Here’s a vivid science experiment that demonstrates the benefit of wearing a mask to reduce contagion. Although these petri dishes are not COVID-19 but rather random bacteria, they demonstrate the dispersion of droplets by speaking, shouting, and singing with and without masks. They experimenters also demonstrate the remarkable reduction in droplets as social distance is increased.
A dear friend asked for instructions on how I cook Salmon so that it stays flavorful and moist. It’s fairly simple: I brown it and finish it with steam.
Slice the salmon fillet into serving size pieces about 1.5 inches wide. Arrange the pieces skin-side down on a plate. Salt and then spread soft butter on the top (pink) side.
Select a skillet with a lid that’s large enough for all the salmon. Pre-heat it until water beads and dances when splashed on the dry surface (about 375 degrees). Apply a light coating of olive oil, and quickly place all the pieces in the skillet, buttered side down, skin up. Sear for 95 seconds uncovered, then turn skin-side down. The pink side will be pleasingly brown thanks to the butter. Reduce the heat a bit (300) and sear the skin side for another 90 seconds.
Holding the lid at the ready splash in some dry sherry (1 to 2 oz) and clamp the lid on trapping the steam as the liquid flashes to vapor. Reduce the heat but keep the liquid boiling (275), and steam for 3 minutes. Remove from the heat and leave covered until you serve it. The liquid remaining in the pan may be spooned over the salmon when you plate it.
This same method would well for steaks and hamburgers. Pre-season the meat with salt, butter, and mustard before searing.
For most people, making zoom work is merely clicking the link in an invitation to a meeting. The rest happens automatically, all you do is follow the prompts. Easy?
Not always. Particularly for those who infrequently use the internet. The symbols, gestures, and words that are required to interpret and interact with a computer constitute a foreign language that’s not familiar. The glossary below demonstrates my point.
|Screen||The entire surface that displays computer images|
|Cursor||The arrow, pointer or place marker that moves with your mouse or follows the movements of your finger.|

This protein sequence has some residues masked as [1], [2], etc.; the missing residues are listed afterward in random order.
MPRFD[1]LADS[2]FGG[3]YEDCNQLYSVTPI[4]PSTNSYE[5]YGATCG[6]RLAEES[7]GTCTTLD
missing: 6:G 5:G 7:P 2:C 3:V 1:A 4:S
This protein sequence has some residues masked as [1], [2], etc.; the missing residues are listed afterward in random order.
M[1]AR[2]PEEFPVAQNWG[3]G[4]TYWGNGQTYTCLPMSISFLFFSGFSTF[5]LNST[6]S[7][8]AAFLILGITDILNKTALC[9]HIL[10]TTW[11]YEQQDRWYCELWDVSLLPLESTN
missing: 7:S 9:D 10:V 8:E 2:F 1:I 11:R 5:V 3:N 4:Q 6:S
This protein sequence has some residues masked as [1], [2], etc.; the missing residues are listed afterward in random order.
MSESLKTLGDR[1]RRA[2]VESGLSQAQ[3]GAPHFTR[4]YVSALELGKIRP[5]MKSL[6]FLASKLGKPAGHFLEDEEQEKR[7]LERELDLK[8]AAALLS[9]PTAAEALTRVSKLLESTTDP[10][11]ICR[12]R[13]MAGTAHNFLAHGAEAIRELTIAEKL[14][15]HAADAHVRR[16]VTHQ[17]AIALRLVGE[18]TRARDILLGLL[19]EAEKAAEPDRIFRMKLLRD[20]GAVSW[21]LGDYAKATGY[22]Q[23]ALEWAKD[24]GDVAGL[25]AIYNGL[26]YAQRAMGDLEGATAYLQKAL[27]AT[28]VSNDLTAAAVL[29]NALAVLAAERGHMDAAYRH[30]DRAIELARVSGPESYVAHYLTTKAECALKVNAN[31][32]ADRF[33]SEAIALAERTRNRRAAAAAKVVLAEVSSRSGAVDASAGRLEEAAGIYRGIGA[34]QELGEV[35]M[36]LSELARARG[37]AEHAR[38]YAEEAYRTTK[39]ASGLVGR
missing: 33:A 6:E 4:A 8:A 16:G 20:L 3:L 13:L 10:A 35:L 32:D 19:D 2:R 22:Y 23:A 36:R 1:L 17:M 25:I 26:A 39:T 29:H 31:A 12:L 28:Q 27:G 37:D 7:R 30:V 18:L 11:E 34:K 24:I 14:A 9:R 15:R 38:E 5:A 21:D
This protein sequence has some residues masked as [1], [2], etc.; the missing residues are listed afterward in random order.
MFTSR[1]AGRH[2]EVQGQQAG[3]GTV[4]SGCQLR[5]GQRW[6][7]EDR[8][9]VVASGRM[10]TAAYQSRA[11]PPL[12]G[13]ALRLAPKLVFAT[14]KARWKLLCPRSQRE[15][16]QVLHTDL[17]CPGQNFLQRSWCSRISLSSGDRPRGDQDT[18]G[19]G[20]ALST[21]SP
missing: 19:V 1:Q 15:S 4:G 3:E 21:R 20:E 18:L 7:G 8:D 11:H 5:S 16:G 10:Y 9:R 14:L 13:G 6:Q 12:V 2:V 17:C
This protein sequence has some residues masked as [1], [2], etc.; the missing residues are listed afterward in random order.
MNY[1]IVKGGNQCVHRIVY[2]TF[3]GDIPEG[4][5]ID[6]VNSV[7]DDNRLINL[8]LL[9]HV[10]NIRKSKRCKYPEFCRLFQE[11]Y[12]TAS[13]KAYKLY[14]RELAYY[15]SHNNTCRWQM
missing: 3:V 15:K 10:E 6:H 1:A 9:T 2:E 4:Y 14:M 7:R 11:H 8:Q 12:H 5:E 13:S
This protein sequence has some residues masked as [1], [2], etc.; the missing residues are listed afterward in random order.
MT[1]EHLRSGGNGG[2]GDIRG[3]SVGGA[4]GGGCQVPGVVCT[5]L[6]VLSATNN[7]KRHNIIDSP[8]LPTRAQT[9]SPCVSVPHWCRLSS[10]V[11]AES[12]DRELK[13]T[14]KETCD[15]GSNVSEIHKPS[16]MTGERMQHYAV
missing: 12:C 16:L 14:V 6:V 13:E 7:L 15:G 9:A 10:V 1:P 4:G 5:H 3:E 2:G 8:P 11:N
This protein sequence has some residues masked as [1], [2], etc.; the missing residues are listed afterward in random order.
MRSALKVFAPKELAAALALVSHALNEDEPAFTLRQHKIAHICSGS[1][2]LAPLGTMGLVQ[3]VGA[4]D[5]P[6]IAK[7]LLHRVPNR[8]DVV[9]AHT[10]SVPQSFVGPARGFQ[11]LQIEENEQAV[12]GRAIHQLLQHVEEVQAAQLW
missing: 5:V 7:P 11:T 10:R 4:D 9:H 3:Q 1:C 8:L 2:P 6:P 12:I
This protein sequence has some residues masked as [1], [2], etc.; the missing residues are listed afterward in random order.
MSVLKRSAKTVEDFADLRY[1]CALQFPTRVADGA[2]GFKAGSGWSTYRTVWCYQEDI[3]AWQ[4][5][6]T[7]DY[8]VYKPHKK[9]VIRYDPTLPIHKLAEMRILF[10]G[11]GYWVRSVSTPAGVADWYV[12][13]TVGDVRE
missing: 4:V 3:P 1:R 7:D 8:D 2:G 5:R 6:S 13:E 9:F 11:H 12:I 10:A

|TouchPad||A touch-sensitive surface that controls the cursor. (Sometimes the screen itself)|
|Window||A rectangular region of the screen that can be resized, moved about, or stacked in layers on a screen.|
|Web Address||The location of a particular page of information in the World Wide Web of Internet information. (e.g.: https://zoom.us) Technical name: “URL”|
|Address Bar||When using web browser software, the region of the window that accepts or displays the web address the browser seeks to access. This is not the “search” bar which interprets typewritten keywords and initiates a search for relevant web sites.|
|Enter||The act of pressing the “Enter” key on the keyboard. (This key may be marked “Return” or may have a bent arrow symbol tracing a line down and to the left.)|
|“Click”||The act of tapping the left mouse button to select whatever the cursor is pointing to.|
|“Right-Click”||The act of tapping the right mouse button to view options related to whatever the cursor is pointing to.|
|Drag||The act of moving a graphic object on the computer screen by pointing to it with the cursor, holding down the left mouse button, and moving the mouse.|
There are many more of these terms, and many of them refer to an action originally performed with a mouse, but now refer to gestures performed on a touch-sensitive surface with the finger(s). We stroke and tap, not point and click.
It’s not realistic to think that people will take a course to learn how to use their computer or tablet to access Zoom. Coaches or guides are needed to help them acquire minimal familiarity and skills to get started.
Here are some useful links to use when installing Zoom.
Here is the abstract of a new study. It concludes that COVID-19 is much more contagious than we believed.
“This is the first major medical voice to express this opinion. Dr. Shapiro is not just expressing a personal opinion, but that of the largest academic medical system in the country…over 40 hospitals (3 in Italy), 36 senior living facilities, #5 in NIH funded research, and 3.8 million insured lives in its health plans. We have a lot of data.
Only 5 minutes. https://wdrv.it/06fe241fb
He is careful not to claim this applies to already heavily infected areas on the east coast.” — Mark Laskow, Key West
This interview of a veteran reporter who has studied epidemics and knows the experts well reveals the scientific effort to fight COVID-19.